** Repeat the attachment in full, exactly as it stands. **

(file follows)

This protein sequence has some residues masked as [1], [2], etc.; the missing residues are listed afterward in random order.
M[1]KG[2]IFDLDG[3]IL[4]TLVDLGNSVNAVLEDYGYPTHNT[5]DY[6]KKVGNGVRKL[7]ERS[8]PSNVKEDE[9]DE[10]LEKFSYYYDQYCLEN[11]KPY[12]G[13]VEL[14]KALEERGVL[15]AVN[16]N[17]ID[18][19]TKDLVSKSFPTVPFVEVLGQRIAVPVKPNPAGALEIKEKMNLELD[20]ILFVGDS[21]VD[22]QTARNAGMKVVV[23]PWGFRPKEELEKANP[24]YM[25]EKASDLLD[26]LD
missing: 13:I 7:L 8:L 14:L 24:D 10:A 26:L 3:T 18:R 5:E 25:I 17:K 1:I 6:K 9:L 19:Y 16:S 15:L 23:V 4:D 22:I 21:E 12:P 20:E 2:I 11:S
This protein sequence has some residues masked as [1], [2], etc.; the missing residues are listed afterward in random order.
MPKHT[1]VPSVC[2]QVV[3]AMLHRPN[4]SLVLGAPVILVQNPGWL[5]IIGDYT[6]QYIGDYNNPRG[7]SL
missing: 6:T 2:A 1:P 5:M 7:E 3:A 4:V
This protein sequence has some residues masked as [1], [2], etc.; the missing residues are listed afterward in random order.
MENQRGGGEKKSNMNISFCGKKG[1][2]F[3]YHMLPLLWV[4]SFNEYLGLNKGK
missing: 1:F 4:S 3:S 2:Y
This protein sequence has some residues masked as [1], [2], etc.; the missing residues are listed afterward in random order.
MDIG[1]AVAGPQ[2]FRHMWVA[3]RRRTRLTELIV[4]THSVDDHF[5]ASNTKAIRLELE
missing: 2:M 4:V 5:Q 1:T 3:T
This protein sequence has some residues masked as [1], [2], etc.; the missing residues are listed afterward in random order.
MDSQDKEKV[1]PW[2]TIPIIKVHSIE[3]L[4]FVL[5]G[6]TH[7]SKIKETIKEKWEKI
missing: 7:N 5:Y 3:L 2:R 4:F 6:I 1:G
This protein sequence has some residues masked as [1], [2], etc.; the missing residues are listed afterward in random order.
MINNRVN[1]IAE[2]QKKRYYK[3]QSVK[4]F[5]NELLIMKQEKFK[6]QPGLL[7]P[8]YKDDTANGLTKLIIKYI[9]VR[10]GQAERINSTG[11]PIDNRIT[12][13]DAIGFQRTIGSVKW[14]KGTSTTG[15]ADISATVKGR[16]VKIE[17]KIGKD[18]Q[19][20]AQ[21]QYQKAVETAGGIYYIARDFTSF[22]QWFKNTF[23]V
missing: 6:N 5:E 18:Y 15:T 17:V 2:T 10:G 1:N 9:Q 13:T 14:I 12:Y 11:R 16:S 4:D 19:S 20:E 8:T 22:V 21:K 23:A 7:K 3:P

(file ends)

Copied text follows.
This protein sequence has some residues masked as [1], [2], etc.; the missing residues are listed afterward in random order.
M[1]KG[2]IFDLDG[3]IL[4]TLVDLGNSVNAVLEDYGYPTHNT[5]DY[6]KKVGNGVRKL[7]ERS[8]PSNVKEDE[9]DE[10]LEKFSYYYDQYCLEN[11]KPY[12]G[13]VEL[14]KALEERGVL[15]AVN[16]N[17]ID[18][19]TKDLVSKSFPTVPFVEVLGQRIAVPVKPNPAGALEIKEKMNLELD[20]ILFVGDS[21]VD[22]QTARNAGMKVVV[23]PWGFRPKEELEKANP[24]YM[25]EKASDLLD[26]LD
missing: 13:I 7:L 8:L 14:L 24:D 10:A 26:L 3:T 18:R 5:E 25:I 17:K 1:I 6:K 9:L 19:Y 16:S 15:L 23:V 4:D 22:I 21:E 12:P 20:E 2:I 11:S
This protein sequence has some residues masked as [1], [2], etc.; the missing residues are listed afterward in random order.
MPKHT[1]VPSVC[2]QVV[3]AMLHRPN[4]SLVLGAPVILVQNPGWL[5]IIGDYT[6]QYIGDYNNPRG[7]SL
missing: 6:T 2:A 1:P 5:M 7:E 3:A 4:V
This protein sequence has some residues masked as [1], [2], etc.; the missing residues are listed afterward in random order.
MENQRGGGEKKSNMNISFCGKKG[1][2]F[3]YHMLPLLWV[4]SFNEYLGLNKGK
missing: 1:F 4:S 3:S 2:Y
This protein sequence has some residues masked as [1], [2], etc.; the missing residues are listed afterward in random order.
MDIG[1]AVAGPQ[2]FRHMWVA[3]RRRTRLTELIV[4]THSVDDHF[5]ASNTKAIRLELE
missing: 2:M 4:V 5:Q 1:T 3:T
This protein sequence has some residues masked as [1], [2], etc.; the missing residues are listed afterward in random order.
MDSQDKEKV[1]PW[2]TIPIIKVHSIE[3]L[4]FVL[5]G[6]TH[7]SKIKETIKEKWEKI
missing: 7:N 5:Y 3:L 2:R 4:F 6:I 1:G
This protein sequence has some residues masked as [1], [2], etc.; the missing residues are listed afterward in random order.
MINNRVN[1]IAE[2]QKKRYYK[3]QSVK[4]F[5]NELLIMKQEKFK[6]QPGLL[7]P[8]YKDDTANGLTKLIIKYI[9]VR[10]GQAERINSTG[11]PIDNRIT[12][13]DAIGFQRTIGSVKW[14]KGTSTTG[15]ADISATVKGR[16]VKIE[17]KIGKD[18]Q[19][20]AQ[21]QYQKAVETAGGIYYIARDFTSF[22]QWFKNTF[23]V
missing: 6:N 5:E 18:Y 15:T 17:V 2:T 10:G 1:N 9:Q 13:T 14:I 12:Y 11:R 16:S 4:D 19:S 20:E 8:T 22:V 21:K 23:A 7:K 3:P